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Rule 1001

Rule 1001: Electronic and Photographic Media Coverage of Judicial Proceedings

Section Media Coverage
(a)   Preface. The increasing use of various electronic devices including phones, tablets, and other wireless communication devices continually challenges a court’s legitimate concerns for courtroom security, participant distraction, and decorum.

These electronic devices are redefining the news media, the informational product disseminated, and the timeliness of the content. They also result in new expectations for the court and participants for immediate access to information.

Policies developed to address the court’s concerns should include enough flexibility to take into consideration that electronic devices have become a necessary tool for court observers, journalists, and participants and continue to rapidly change and evolve. The courts should champion the enhanced access and the transparency made possible by use of these devices while protecting the integrity of proceedings within the courtroom.

(b)   Applicability. The following provisions are subject in all cases to a judicial district or court issuing specific orders, local rules, or guidelines for the use of electronic devices in judicial proceedings.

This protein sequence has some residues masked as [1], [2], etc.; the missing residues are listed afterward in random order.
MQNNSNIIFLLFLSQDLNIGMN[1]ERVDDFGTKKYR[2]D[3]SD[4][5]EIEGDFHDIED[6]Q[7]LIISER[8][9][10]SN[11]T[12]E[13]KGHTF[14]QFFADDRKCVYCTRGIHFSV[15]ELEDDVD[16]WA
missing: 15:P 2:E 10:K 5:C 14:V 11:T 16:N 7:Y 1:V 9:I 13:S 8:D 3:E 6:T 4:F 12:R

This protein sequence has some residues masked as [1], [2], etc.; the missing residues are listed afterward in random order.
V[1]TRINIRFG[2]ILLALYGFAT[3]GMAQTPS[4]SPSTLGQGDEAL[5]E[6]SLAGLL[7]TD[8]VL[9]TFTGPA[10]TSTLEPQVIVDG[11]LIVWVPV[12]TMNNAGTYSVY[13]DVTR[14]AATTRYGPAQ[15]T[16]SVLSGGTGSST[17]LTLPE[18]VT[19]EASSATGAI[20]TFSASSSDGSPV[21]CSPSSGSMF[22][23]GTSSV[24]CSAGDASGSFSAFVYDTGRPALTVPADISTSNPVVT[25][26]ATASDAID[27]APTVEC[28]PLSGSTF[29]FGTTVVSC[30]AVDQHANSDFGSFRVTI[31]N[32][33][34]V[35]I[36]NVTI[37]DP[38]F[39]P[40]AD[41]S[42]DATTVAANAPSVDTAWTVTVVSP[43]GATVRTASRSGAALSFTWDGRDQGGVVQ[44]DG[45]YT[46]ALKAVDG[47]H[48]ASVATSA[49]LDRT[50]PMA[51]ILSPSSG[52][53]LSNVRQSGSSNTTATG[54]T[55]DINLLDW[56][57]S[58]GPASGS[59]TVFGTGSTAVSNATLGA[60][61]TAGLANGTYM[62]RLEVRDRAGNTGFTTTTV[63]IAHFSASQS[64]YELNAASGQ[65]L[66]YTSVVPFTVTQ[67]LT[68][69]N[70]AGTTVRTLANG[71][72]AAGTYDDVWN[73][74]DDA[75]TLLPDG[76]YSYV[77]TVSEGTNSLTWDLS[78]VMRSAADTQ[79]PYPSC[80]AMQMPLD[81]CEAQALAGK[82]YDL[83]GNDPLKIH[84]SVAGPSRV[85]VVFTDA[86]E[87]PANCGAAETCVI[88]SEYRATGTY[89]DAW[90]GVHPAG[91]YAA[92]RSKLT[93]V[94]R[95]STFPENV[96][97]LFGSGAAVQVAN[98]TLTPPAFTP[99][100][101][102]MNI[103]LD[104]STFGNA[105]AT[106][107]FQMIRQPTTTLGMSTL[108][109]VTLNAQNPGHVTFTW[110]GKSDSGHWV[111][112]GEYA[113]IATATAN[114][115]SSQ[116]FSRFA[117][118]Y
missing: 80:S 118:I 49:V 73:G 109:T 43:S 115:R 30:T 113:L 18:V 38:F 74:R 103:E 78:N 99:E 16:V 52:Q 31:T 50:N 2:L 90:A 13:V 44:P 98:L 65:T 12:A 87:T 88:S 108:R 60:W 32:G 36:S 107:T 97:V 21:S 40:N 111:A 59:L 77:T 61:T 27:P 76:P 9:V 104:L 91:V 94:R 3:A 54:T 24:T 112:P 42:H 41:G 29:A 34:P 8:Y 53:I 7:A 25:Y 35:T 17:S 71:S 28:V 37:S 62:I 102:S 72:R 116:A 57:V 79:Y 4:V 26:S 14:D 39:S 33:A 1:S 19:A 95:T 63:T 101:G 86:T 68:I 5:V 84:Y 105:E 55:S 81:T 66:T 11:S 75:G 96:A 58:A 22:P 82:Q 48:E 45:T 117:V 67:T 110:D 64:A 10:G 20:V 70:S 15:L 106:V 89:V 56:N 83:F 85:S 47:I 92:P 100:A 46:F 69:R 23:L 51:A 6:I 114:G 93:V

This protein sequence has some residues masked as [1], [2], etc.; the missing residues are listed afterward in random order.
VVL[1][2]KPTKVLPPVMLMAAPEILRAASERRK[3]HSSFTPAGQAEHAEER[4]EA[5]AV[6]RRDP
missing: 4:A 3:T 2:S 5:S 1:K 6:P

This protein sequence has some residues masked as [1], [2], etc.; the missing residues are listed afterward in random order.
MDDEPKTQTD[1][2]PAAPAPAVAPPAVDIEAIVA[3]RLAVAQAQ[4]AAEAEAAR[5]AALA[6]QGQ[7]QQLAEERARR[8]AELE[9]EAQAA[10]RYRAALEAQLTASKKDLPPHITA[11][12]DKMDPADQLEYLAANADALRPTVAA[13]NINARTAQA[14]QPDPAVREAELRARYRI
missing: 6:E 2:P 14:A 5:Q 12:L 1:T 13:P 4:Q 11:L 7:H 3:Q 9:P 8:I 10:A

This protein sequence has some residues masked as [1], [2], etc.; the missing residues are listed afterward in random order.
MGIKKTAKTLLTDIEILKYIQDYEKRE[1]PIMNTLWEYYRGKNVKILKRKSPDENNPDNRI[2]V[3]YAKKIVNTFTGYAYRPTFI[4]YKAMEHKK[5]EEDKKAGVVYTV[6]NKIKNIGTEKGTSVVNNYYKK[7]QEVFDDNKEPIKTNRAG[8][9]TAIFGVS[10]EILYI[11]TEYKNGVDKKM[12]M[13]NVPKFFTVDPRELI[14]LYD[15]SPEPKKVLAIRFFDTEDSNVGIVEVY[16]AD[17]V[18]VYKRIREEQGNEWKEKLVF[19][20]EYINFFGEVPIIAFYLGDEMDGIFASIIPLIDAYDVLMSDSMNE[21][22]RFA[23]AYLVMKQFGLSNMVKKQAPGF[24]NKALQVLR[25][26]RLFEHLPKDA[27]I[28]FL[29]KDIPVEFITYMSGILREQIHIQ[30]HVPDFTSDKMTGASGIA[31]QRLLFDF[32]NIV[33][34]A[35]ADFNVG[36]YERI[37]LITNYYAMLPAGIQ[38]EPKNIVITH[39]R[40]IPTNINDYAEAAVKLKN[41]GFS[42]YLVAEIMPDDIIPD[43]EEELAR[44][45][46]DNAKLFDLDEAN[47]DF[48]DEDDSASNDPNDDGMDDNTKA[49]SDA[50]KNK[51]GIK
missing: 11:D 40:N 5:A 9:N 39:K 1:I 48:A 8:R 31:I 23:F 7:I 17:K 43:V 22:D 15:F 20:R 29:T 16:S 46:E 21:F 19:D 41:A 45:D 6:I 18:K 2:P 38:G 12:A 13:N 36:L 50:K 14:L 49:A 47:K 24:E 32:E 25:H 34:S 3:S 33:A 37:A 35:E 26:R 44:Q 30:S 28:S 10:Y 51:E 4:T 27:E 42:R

(c)   Permissible Use of Electronic Device.

(1)   During a judicial proceeding a person may possess—but not use—any of the following electronic devices unless the possession is prohibited by the presiding judge or justice:

(A)   A cell phone,

(B)   A laptop or tablet computer, with or without video or audio capabilities,

(C)   A digital or tape audio recorder,

(D)   A personal digital assistant (PDA), with or without video or audio recording capabilities,

(E)   A still or video camera, and             
(F)   Any other electronic device that can broadcast, record, or take photographs.

(2)   All cell phones must be turned off in the courtroom. During court proceedings, all electronic devices must be put away and out of sight, unless use of the devices is authorized by the presiding judge or justice under this rule. A person may use a cell phone or other electronic device in a court facility, but not in a courtroom, to make or receive phone calls, e-mails, and/or text messages only.

(d)   Prohibited Use of Electronic Device.

(1)   A person is prohibited from using a cell phone or any other electronic device in a court facility to: